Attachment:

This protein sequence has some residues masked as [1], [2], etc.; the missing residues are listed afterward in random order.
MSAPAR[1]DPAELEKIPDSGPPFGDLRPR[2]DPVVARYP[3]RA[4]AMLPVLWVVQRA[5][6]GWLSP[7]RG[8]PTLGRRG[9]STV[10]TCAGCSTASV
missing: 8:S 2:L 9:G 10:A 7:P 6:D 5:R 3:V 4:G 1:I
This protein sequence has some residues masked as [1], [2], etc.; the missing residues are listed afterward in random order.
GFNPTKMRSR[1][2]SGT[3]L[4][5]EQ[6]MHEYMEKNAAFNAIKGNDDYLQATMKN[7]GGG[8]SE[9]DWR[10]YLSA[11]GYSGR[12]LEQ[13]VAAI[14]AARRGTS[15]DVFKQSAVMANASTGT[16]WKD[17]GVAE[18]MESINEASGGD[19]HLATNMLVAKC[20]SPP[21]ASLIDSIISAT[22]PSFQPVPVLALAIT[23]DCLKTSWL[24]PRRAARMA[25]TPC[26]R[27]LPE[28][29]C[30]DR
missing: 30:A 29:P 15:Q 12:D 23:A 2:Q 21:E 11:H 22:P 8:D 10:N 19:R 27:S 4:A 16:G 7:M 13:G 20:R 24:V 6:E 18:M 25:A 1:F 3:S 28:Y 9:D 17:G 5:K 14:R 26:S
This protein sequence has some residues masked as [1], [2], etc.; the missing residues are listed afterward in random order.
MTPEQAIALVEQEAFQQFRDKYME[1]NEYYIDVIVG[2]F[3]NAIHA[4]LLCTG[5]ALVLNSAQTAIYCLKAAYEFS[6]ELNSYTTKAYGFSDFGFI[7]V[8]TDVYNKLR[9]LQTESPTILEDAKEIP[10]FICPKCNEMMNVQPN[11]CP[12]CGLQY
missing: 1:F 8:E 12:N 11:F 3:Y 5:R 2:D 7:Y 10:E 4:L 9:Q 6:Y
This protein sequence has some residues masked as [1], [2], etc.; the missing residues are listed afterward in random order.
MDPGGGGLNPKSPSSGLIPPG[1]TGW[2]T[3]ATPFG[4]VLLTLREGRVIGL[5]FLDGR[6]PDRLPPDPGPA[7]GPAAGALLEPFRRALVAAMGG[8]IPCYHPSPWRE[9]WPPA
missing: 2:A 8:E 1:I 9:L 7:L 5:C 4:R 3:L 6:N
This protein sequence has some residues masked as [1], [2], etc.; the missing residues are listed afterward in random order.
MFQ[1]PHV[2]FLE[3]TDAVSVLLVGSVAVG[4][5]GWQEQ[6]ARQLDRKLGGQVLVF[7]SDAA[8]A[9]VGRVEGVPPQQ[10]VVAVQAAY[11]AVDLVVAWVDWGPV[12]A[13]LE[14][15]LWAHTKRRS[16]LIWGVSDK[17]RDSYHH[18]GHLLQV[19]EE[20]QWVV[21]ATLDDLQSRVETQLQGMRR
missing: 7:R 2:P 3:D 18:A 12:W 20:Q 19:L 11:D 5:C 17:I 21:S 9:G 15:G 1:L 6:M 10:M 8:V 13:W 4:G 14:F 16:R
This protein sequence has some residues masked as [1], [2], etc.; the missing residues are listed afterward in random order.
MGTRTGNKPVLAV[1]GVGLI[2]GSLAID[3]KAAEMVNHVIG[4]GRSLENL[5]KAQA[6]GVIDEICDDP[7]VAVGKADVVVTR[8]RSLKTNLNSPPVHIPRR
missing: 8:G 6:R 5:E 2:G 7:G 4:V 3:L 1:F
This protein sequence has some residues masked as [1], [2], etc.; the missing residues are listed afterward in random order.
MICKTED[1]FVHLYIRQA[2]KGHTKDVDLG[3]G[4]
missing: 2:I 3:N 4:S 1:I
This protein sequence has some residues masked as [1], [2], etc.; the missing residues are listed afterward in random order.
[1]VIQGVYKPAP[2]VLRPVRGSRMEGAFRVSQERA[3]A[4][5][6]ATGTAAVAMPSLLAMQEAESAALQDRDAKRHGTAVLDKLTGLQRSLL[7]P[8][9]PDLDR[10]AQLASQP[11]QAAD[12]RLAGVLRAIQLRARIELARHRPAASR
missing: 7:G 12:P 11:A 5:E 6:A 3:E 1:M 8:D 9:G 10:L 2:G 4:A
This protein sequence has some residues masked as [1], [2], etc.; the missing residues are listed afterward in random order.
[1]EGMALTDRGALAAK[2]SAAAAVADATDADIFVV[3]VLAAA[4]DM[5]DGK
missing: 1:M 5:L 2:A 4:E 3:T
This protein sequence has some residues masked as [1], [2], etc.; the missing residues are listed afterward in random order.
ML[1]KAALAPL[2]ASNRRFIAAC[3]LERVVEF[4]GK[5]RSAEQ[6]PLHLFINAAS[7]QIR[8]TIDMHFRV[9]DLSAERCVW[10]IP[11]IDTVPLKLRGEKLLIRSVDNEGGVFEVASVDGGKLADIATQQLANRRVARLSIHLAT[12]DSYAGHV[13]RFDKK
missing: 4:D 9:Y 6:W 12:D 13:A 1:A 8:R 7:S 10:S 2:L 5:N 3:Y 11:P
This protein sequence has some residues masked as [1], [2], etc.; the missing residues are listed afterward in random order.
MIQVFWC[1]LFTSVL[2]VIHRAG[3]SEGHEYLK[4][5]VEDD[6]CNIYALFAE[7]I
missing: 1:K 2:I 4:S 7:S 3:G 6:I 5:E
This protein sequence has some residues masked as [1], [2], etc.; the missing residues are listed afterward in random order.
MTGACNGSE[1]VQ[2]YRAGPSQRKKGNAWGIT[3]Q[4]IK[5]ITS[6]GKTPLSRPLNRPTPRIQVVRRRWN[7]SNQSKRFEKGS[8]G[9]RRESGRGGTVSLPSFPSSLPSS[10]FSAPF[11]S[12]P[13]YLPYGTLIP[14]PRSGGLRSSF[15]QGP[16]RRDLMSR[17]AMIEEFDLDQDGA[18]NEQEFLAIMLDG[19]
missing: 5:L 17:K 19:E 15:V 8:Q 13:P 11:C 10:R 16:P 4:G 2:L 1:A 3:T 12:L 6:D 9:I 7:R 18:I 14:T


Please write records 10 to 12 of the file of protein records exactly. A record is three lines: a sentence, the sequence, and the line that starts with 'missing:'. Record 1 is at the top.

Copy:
This protein sequence has some residues masked as [1], [2], etc.; the missing residues are listed afterward in random order.
ML[1]KAALAPL[2]ASNRRFIAAC[3]LERVVEF[4]GK[5]RSAEQ[6]PLHLFINAAS[7]QIR[8]TIDMHFRV[9]DLSAERCVW[10]IP[11]IDTVPLKLRGEKLLIRSVDNEGGVFEVASVDGGKLADIATQQLANRRVARLSIHLAT[12]DSYAGHV[13]RFDKK
missing: 4:D 9:Y 6:W 12:D 13:A 1:A 8:R 7:S 10:S 2:L 5:N 3:Y 11:P
This protein sequence has some residues masked as [1], [2], etc.; the missing residues are listed afterward in random order.
MIQVFWC[1]LFTSVL[2]VIHRAG[3]SEGHEYLK[4][5]VEDD[6]CNIYALFAE[7]I
missing: 1:K 2:I 4:S 7:S 3:G 6:I 5:E
This protein sequence has some residues masked as [1], [2], etc.; the missing residues are listed afterward in random order.
MTGACNGSE[1]VQ[2]YRAGPSQRKKGNAWGIT[3]Q[4]IK[5]ITS[6]GKTPLSRPLNRPTPRIQVVRRRWN[7]SNQSKRFEKGS[8]G[9]RRESGRGGTVSLPSFPSSLPSS[10]FSAPF[11]S[12]P[13]YLPYGTLIP[14]PRSGGLRSSF[15]QGP[16]RRDLMSR[17]AMIEEFDLDQDGA[18]NEQEFLAIMLDG[19]
missing: 5:L 17:K 19:E 15:V 8:Q 13:P 11:C 10:R 16:P 4:G 2:L 1:A 3:T 12:L 6:D 9:I 7:R 18:I 14:T